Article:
4. You should use the listing agent. 

Say you’re at an open house and the agent working it actually is the listing agent trying to sell the house. Sometimes new buyers think they should just keep it simple and work directly with the agent selling the house. An agent who represents both parties (buyers and sellers) is called a dual agent. A buyer’s agent solely represents the buyer (you) per the buyer’s exclusive agreement you enter into with your agent.

There’s nothing technically wrong with using the listing agent as a dual agent, but you won’t be working with someone who is undoubtedly putting your best interests at the forefront. Why? A dual agent has to balance your needs with those of the seller’s, which means finding a middle ground. If you use a buyer’s agent, you have someone solidly in your corner who is negotiating for your best interests.

5. You don’t need a real estate agent if you’re buying a house directly from the owners.

Sometimes you’ll encounter homes that are for sale by the owner. These tend to be older folks who have bought and sold a few times and are comfortable just going through their lawyer to sell their current home, rather than a listing agent. You may think, ‘Hey, that’s simple! I’ll just reach out to them directly and we’ll keep it easy.’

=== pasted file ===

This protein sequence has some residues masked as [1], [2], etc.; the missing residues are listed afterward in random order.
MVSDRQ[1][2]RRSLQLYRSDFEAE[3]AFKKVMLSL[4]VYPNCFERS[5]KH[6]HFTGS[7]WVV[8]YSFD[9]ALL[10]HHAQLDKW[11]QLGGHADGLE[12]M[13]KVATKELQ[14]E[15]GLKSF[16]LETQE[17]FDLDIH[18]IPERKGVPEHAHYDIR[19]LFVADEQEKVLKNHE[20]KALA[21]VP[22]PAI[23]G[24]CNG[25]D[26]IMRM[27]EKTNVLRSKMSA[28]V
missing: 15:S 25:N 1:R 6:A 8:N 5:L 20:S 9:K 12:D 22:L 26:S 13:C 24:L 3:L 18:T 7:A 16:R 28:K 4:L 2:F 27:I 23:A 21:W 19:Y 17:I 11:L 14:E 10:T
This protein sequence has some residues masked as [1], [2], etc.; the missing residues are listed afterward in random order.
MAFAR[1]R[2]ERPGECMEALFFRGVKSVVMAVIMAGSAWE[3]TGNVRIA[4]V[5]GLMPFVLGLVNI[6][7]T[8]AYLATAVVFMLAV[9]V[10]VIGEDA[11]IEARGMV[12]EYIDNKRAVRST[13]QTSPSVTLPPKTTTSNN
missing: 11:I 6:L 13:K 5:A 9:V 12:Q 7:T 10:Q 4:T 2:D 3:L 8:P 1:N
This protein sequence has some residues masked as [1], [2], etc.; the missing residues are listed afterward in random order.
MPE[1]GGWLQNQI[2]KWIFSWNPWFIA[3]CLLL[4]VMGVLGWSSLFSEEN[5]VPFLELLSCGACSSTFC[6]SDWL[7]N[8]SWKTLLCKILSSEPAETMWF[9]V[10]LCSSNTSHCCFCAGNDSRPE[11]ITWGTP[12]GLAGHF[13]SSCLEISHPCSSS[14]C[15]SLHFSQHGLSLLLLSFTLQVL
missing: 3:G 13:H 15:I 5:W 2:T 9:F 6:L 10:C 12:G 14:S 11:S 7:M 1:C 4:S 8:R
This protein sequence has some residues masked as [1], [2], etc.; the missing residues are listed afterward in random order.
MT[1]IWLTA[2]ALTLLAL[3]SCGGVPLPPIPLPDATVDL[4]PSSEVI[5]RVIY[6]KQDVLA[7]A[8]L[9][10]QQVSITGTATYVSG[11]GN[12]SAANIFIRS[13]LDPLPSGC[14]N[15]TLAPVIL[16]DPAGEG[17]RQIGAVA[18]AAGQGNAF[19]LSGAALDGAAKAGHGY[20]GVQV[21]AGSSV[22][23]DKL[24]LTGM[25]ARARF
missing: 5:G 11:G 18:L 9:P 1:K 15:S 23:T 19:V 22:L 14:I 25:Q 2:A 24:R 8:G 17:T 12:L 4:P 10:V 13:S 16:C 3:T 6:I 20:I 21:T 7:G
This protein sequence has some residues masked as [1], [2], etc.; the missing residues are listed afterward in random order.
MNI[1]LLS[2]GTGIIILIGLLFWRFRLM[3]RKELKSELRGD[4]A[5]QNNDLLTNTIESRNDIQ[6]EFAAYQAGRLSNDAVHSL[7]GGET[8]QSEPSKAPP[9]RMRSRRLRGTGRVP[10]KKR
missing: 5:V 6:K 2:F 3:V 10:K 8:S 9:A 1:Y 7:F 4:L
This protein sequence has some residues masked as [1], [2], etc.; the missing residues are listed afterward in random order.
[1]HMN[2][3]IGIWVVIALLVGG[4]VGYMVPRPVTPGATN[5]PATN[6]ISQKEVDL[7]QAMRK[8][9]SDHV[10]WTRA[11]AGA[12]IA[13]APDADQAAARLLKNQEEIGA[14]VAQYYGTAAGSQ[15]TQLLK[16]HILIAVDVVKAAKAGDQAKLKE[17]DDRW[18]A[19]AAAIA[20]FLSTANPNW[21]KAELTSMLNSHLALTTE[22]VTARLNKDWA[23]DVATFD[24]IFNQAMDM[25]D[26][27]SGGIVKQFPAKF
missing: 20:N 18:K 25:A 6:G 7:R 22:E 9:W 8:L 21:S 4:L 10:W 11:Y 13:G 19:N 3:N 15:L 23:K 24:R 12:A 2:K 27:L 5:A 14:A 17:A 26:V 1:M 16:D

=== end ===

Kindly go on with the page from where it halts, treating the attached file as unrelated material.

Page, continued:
Not a great idea! It may seem appealing to cut out the middlemen and deal directly with the owners of the house. But as a first-time homebuyer, you’re at a disadvantage when it comes to evaluating the house, negotiating the price, navigating the paperwork and dealing with anything that might go wrong. 

If you have a real estate agent and you find a house that’s for sale by the owner, call your agent. They’ll still schedule showings for you, negotiate with the sellers and help you with everything. You’re looking out for your own interests by using your agent.  

6. You will pay your agent’s commission. 

We mentioned this earlier but it’s worth going more into detail about a real estate agent gets paid. Once you agree to work with your agent (verbally or through a written agreement) they become a buyer’s agent. Typically, a buyer’s agent is paid from the seller’s side as part of the cost of selling a home. The 2019 NAR Buyers and Sellers Report showed that 55 percent of the time the buyer’s agent was compensated by the sellers with only 21 percent being compensated from the buyer’s side. 

You typically will not pay your agent’s commission when you buy a house.

7. Agents will only show you houses listed by their agency. 

Your agent will not limit you to houses that are listed by other agent’s in their brokerage. In fact, they’ll use their networks and the MLS to find you homes in the areas you want to live in- regardless of who is listing them. 

Remember the MLS we just mentioned? Your agent will use that to find houses that fit your needs and budget. You’ll find that experienced agents all know each other, no matter what company they work for. Your agent will have no problem negotiating and working with a listing agent outside of their own company.